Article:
Year Released: 2001
MPAA Rating: R
Running Time: 90 minutes
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At this point, Australian actor Hugo Weaving doesn’t have to prove anything to anybody. He’s already proven he can play a convincing drag queen (“The Adventures of Priscilla, Queen of the Desert”) or some kind of Hong Kong version of Tommy Lee Jones (“The Matrix”). Now that he’s taken the time to also produce one of his own starring vehicles, he’s shown that he is his country’s answer to… uh, Ben Stiller.
This is a romantic comedy about not being able to get what you want until you might actually want the right thing. Katia (Natalia Novikova) understands. All she ever wanted was a Jewish wedding, but despite her looks and extremely outgoing personality, relationships never seem to work for her in her native Russia. Out of frustration, she goes to a Jewish matchmaker who finds her a prospective husband in Australia. Unfortunately, she arrives down under only to find him quite dead.
For Harvey (Weaving), life revolves around romantic betrayal and breakups. As a private investigator, his entire caseload involves videotaping errant spouses in the act of cheating. He believes he may have at last found true love in Alison (Helen Dallimore), until surveillance of a cheating husband proves that he’s been cheating with Harvey’s girlfriend. If only he could find someone like the wife of his quite successful best friend Ethan (David Wenham). They seem to have everything: the kid, the home, and the life. That is, until Ethan happens upon Katia, crying from the loss of her would-be husband. He quickly falls in love her. Unfortunately, she’s going to have to leave the country unless she marries somebody. Of course Harvey can usually be talked into just about anything… yeah, you can see where this is going. Naturally, Harvey and Katia take an instant disliking to each other, but they just might come around.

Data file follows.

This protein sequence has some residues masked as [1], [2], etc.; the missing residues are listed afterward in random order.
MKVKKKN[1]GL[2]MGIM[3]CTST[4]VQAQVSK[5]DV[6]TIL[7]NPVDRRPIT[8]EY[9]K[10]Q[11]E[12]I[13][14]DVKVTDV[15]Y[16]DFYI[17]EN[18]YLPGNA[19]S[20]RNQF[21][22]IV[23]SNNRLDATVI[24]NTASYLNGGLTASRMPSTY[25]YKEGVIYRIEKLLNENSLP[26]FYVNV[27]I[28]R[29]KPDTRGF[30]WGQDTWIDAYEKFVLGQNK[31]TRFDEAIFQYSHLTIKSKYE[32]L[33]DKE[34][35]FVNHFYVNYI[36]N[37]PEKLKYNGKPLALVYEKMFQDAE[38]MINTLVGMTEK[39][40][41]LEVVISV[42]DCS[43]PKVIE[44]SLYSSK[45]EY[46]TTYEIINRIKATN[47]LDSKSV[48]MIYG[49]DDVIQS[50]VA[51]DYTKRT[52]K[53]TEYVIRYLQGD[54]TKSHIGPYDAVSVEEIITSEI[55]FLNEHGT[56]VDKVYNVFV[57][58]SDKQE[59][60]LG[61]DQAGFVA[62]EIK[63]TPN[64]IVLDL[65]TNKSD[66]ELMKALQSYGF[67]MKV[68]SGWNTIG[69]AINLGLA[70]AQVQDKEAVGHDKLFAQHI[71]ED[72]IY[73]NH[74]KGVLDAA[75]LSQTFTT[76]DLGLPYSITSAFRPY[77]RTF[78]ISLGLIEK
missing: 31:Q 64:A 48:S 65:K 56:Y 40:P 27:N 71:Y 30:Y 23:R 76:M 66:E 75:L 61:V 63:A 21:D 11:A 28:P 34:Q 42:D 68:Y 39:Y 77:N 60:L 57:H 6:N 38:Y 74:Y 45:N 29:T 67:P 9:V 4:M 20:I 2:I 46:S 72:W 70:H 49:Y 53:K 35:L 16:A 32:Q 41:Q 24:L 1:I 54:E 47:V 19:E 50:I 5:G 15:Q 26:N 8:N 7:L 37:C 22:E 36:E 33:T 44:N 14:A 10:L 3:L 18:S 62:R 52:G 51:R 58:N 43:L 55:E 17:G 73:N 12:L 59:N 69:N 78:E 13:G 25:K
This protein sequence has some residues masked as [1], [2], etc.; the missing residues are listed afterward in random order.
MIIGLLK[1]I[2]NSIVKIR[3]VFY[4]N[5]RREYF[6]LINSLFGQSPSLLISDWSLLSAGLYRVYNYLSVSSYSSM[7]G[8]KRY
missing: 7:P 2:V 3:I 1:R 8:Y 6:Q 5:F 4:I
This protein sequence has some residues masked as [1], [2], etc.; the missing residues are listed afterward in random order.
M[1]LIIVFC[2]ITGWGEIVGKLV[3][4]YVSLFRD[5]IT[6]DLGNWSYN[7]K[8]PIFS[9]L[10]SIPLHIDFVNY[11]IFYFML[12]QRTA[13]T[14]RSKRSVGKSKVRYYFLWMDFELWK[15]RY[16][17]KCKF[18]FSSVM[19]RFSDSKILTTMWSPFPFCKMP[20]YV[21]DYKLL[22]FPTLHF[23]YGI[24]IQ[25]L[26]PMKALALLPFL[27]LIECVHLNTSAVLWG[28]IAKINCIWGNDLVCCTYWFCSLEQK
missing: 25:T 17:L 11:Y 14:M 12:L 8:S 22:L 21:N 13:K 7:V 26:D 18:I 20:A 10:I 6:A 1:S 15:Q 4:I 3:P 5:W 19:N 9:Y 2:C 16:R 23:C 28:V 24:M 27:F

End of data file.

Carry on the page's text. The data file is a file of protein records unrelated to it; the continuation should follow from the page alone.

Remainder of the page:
The outcome of this story never really seems in doubt, but the enjoyment comes from how you get there. The Russian doll of the title refers not only to Katia but to those hollow Russian dolls that open up to reveal another doll, which in turn opens to reveal another, and so on. It’s all a rather blatant metaphor for how people in relationships need to peel away the layers of each other to reach the gooey center. The movie itself feels like some kind of Farrelly brothers movie where they put sincerity in place of all the ass jokes. It’s still kind of wacky, just not so mocking of its characters. The viewing experience won’t likely change your life, but it’s a good date flick. The only lesson to take away is that it doesn’t hurt to occasionally loosen up and just go with the flow. You don’t always know what you need until fate shoves it in your face.
Posted on July 19, 2001 in Reviews by Ron Wells
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